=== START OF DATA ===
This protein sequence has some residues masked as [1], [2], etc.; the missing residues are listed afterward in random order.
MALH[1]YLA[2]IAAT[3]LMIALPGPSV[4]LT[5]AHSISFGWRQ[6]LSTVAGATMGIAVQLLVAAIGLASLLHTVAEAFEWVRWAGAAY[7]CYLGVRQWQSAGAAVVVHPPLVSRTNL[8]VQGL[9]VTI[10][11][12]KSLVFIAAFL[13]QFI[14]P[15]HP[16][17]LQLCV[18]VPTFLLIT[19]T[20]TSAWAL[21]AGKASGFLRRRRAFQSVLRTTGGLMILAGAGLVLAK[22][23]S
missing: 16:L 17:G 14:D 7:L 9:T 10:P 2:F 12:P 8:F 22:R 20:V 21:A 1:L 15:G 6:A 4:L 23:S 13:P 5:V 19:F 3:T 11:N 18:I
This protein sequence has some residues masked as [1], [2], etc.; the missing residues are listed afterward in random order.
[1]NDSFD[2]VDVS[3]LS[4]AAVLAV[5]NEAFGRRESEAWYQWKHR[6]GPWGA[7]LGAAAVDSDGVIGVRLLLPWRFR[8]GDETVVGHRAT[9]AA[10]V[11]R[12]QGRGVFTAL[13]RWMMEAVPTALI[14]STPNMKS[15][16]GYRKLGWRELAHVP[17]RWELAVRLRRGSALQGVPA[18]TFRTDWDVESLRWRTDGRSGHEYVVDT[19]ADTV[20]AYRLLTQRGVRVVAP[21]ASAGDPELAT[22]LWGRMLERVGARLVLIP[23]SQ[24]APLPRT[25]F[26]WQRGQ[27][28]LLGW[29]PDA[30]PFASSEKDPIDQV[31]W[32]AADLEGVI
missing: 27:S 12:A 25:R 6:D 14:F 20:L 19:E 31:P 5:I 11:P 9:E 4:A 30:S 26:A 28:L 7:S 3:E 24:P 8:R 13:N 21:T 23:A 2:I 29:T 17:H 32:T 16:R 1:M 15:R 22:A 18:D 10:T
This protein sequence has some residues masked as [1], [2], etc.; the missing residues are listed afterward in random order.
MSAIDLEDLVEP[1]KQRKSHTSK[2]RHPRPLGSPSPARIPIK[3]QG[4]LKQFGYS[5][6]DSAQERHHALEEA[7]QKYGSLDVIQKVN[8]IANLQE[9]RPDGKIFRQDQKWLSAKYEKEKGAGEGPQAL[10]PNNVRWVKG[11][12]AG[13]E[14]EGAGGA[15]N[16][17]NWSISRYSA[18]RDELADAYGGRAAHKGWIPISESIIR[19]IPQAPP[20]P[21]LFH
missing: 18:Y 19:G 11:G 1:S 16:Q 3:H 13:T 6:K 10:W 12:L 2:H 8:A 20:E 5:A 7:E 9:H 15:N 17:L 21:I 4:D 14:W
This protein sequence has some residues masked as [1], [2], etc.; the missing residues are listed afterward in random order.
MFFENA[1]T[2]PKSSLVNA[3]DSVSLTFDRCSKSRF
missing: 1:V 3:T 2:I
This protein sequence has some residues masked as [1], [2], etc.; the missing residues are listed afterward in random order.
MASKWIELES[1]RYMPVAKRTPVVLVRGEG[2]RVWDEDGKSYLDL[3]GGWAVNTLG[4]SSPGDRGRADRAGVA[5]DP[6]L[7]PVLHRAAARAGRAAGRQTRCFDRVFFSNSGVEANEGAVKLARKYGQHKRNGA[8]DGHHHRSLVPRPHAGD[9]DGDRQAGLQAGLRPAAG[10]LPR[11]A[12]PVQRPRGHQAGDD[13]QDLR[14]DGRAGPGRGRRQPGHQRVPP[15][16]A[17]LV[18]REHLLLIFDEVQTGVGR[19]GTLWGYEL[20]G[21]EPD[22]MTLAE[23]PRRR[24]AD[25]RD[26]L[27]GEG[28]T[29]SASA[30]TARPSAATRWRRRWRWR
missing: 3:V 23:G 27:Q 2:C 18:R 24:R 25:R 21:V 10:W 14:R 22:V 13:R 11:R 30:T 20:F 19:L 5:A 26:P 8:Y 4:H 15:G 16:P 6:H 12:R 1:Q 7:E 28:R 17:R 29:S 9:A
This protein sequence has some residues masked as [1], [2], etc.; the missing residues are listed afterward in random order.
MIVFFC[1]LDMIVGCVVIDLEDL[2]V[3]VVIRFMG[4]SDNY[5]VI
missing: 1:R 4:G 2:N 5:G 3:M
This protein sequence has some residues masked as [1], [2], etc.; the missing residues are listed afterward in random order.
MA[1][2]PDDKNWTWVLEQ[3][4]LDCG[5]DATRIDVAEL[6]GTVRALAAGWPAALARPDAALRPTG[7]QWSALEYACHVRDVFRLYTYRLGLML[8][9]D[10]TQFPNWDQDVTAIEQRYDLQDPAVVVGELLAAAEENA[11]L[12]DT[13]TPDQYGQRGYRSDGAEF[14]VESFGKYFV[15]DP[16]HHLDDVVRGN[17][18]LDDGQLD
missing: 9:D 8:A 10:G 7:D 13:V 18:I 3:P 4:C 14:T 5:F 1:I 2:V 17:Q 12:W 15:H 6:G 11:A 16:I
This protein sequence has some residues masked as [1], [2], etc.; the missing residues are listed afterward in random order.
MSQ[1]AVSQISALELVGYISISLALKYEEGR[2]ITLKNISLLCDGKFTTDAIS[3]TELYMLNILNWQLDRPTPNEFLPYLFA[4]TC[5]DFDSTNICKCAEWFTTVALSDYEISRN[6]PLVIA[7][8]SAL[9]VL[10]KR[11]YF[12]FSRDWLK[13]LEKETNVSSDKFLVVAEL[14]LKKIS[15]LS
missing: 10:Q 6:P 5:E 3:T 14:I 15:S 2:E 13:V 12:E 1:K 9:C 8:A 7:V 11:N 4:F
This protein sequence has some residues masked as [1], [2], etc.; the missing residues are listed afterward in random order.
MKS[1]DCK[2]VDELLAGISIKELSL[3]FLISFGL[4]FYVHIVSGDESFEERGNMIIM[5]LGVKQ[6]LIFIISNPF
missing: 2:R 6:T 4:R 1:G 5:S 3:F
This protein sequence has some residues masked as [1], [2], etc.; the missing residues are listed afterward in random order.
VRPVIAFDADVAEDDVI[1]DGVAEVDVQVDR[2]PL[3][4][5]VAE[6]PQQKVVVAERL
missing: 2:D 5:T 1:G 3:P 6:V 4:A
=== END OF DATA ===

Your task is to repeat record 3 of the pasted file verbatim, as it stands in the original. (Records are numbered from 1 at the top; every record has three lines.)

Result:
This protein sequence has some residues masked as [1], [2], etc.; the missing residues are listed afterward in random order.
MSAIDLEDLVEP[1]KQRKSHTSK[2]RHPRPLGSPSPARIPIK[3]QG[4]LKQFGYS[5][6]DSAQERHHALEEA[7]QKYGSLDVIQKVN[8]IANLQE[9]RPDGKIFRQDQKWLSAKYEKEKGAGEGPQAL[10]PNNVRWVKG[11][12]AG[13]E[14]EGAGGA[15]N[16][17]NWSISRYSA[18]RDELADAYGGRAAHKGWIPISESIIR[19]IPQAPP[20]P[21]LFH
missing: 18:Y 19:G 11:G 1:S 16:Q 3:H 13:T 6:K 10:W 12:L 2:H 8:A 20:E 5:A 7:E 9:H 15:N 17:L 21:I 4:D 14:W